If there are any others interested in exploring how Kanban approaches can be applied to Project Delivery, I'd be keen to make contact.. I can be reached

    • Replies to Adrian Davis>

      Comment by JC Worley posted on

      Hi Adrian - really interested to read your comments & offer of contact on the CS blog concerning Trello.
      I'm unable to access the app at work and as a follower of LEAN principles my ears pricked up at the mention of Kanban, in addition I am a self-taught project manager and still have much to learn. be great to hear from you but couldnt get your email address to work??

  17. Comment by Sandra Steventon posted on

    This sounds very interesting and I clicked onto the link to find out more only for my access to be blocked by my department! This is not the first time recommendations via a civil service blog have been blocked - this is frustrating, either we are being given the green light to move into this century or not!

  18. Comment by David Salisbury posted on

    If I suggest using this (or any cloud service) the first thing I will be asked is "Is it secure? Can we trust Government information in it?" How have other Departments overcome that?

  19. Comment by Kat McKee posted on

    Great blog post, I'm an avid Trello user and I would put myself firmly in the non-techie category. It's much easier than spreadsheets in my view and a great tool for collaborating with colleagues who aren't based in the same office as you. Our default browser at work is no longer supported by Trello but they are rolling out Google Chrome which is compatible.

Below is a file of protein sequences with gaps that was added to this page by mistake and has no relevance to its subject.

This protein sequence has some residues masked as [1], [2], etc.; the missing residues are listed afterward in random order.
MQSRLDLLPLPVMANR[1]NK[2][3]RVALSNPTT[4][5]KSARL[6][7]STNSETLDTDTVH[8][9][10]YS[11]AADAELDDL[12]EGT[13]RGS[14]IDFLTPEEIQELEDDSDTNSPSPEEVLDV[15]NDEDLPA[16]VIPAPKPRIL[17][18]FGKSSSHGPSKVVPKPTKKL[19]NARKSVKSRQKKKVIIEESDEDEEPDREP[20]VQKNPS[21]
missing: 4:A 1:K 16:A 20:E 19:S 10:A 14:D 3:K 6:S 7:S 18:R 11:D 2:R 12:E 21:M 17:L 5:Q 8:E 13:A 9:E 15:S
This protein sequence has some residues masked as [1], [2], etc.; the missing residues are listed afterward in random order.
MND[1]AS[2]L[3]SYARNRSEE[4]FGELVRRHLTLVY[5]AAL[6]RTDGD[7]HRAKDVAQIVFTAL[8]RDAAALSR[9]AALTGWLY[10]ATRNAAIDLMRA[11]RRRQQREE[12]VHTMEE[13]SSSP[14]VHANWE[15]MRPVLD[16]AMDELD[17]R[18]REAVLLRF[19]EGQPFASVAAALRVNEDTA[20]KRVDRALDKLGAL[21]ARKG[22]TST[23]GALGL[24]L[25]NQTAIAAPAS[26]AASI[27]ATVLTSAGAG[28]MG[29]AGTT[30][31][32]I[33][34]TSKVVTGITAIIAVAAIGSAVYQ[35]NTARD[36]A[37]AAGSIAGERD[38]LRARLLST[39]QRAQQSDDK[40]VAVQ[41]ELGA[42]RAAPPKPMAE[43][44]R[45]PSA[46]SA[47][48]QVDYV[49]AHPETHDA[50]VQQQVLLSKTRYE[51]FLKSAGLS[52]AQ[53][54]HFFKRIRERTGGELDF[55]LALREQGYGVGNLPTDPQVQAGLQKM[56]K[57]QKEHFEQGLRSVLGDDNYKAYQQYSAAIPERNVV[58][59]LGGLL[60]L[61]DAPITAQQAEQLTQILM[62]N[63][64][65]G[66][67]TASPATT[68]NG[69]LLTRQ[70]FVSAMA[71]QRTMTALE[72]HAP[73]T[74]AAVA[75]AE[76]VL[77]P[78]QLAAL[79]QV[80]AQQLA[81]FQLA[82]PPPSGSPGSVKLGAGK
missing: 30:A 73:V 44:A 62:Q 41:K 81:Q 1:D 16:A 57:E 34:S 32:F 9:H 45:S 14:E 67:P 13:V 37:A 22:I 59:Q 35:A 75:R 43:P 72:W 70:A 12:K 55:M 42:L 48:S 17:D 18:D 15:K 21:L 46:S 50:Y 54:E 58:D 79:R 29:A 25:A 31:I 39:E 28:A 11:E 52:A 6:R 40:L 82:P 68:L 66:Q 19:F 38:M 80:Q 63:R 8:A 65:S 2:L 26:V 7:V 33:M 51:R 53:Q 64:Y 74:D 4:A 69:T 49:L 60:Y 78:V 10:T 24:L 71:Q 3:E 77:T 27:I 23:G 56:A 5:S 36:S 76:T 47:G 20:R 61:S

20. Comment by Andy Toft posted on

    I second that feeling Kevin. I used Trello when on a posting in HMRC but it is a blacklisted site in my current department. Sigh...

  21. Comment by Ross McLellan posted on

    It sounds great. It's a shame we're using IE7 and Trello needs minimum IE10, as does Asana. *sigh*

  22. Comment by Roland Koreman posted on

    Like Kevin, It's a shame that promotes the use of an app that is blacklisted by my department. Surely it should be made available to have a better look at it, even if you cannot download the app....

  23. Comment by James Cheetham posted on

    Fantastic article and I 100% agree with your comment: "It’s a lame – and dated – excuse to say “I’m no digital whizz”, as a cop-out from learning anything new that’s technology-based...." I have asked my manager if I can print this quote in A0 size around my office! (don't worry, I won't).

  24. Comment by Anne Anderson posted on

    I've been using theTrello iPad app for about 3 months outside work, collaborating on a novel with a friend in the US. We use one card per chapter and set out scenes, characters and what we still need to decide. At one point we came to the conclusion that the timeline needed to be rearranged, and it was easy - just push the cards round with our fingers. We can chat on Skype and develop our story notes as we go, thousands of miles apart.
    At work, I'm in the training section and am already using my app to plan my next project. Trello's simplicity and versatility are a great help.

  25. Comment by Alex Marsh posted on

    Also worth checking out Asana, which does a similar job but has - in my view at least! - a better user interface.

  26. Comment by Kevin Dayman posted on

    Shame it's blacklisted by my department...

    • Replies to Kevin Dayman>

      Comment by Alison Nicholls posted on

      Must confess I thought I wouldn't be able to get it but if you use Chrome rather than IE it works!